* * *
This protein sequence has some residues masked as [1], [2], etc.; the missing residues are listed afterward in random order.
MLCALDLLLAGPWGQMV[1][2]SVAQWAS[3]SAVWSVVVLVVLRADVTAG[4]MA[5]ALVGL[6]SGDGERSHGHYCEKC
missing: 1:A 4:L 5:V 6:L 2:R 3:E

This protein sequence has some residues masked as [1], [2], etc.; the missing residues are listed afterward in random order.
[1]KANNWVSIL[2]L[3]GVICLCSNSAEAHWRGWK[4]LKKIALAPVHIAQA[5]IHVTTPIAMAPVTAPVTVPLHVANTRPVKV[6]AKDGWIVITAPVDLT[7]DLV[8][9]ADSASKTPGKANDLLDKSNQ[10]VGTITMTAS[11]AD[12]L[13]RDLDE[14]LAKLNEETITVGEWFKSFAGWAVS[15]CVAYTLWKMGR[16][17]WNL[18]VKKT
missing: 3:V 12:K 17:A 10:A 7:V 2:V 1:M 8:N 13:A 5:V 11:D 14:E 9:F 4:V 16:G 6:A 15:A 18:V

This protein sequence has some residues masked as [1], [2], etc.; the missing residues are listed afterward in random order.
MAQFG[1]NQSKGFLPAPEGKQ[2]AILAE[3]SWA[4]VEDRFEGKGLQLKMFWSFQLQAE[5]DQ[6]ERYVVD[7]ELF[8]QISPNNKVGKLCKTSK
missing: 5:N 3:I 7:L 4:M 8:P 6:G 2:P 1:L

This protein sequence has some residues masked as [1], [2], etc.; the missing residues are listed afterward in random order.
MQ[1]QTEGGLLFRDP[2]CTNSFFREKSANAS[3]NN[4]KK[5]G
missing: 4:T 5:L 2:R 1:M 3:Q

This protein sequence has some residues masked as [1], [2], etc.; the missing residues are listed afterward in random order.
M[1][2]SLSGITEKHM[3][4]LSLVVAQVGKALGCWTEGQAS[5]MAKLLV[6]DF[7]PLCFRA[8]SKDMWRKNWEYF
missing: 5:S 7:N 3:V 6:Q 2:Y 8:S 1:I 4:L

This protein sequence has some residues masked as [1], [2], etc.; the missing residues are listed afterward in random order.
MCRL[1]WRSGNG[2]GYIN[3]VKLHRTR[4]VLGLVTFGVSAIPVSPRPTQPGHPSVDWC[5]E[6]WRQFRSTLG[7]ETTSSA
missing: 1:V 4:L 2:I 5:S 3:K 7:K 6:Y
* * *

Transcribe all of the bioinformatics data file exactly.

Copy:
This protein sequence has some residues masked as [1], [2], etc.; the missing residues are listed afterward in random order.
MLCALDLLLAGPWGQMV[1][2]SVAQWAS[3]SAVWSVVVLVVLRADVTAG[4]MA[5]ALVGL[6]SGDGERSHGHYCEKC
missing: 1:A 4:L 5:V 6:L 2:R 3:E

This protein sequence has some residues masked as [1], [2], etc.; the missing residues are listed afterward in random order.
[1]KANNWVSIL[2]L[3]GVICLCSNSAEAHWRGWK[4]LKKIALAPVHIAQA[5]IHVTTPIAMAPVTAPVTVPLHVANTRPVKV[6]AKDGWIVITAPVDLT[7]DLV[8][9]ADSASKTPGKANDLLDKSNQ[10]VGTITMTAS[11]AD[12]L[13]RDLDE[14]LAKLNEETITVGEWFKSFAGWAVS[15]CVAYTLWKMGR[16][17]WNL[18]VKKT
missing: 3:V 12:K 17:A 10:A 7:V 2:V 1:M 8:N 13:A 5:V 11:D 14:E 9:F 4:V 16:G 6:A 15:A 18:V

This protein sequence has some residues masked as [1], [2], etc.; the missing residues are listed afterward in random order.
MAQFG[1]NQSKGFLPAPEGKQ[2]AILAE[3]SWA[4]VEDRFEGKGLQLKMFWSFQLQAE[5]DQ[6]ERYVVD[7]ELF[8]QISPNNKVGKLCKTSK
missing: 5:N 3:I 7:L 4:M 8:P 6:G 2:P 1:L

This protein sequence has some residues masked as [1], [2], etc.; the missing residues are listed afterward in random order.
MQ[1]QTEGGLLFRDP[2]CTNSFFREKSANAS[3]NN[4]KK[5]G
missing: 4:T 5:L 2:R 1:M 3:Q

This protein sequence has some residues masked as [1], [2], etc.; the missing residues are listed afterward in random order.
M[1][2]SLSGITEKHM[3][4]LSLVVAQVGKALGCWTEGQAS[5]MAKLLV[6]DF[7]PLCFRA[8]SKDMWRKNWEYF
missing: 5:S 7:N 3:V 6:Q 2:Y 8:S 1:I 4:L

This protein sequence has some residues masked as [1], [2], etc.; the missing residues are listed afterward in random order.
MCRL[1]WRSGNG[2]GYIN[3]VKLHRTR[4]VLGLVTFGVSAIPVSPRPTQPGHPSVDWC[5]E[6]WRQFRSTLG[7]ETTSSA
missing: 1:V 4:L 2:I 5:S 3:K 7:K 6:Y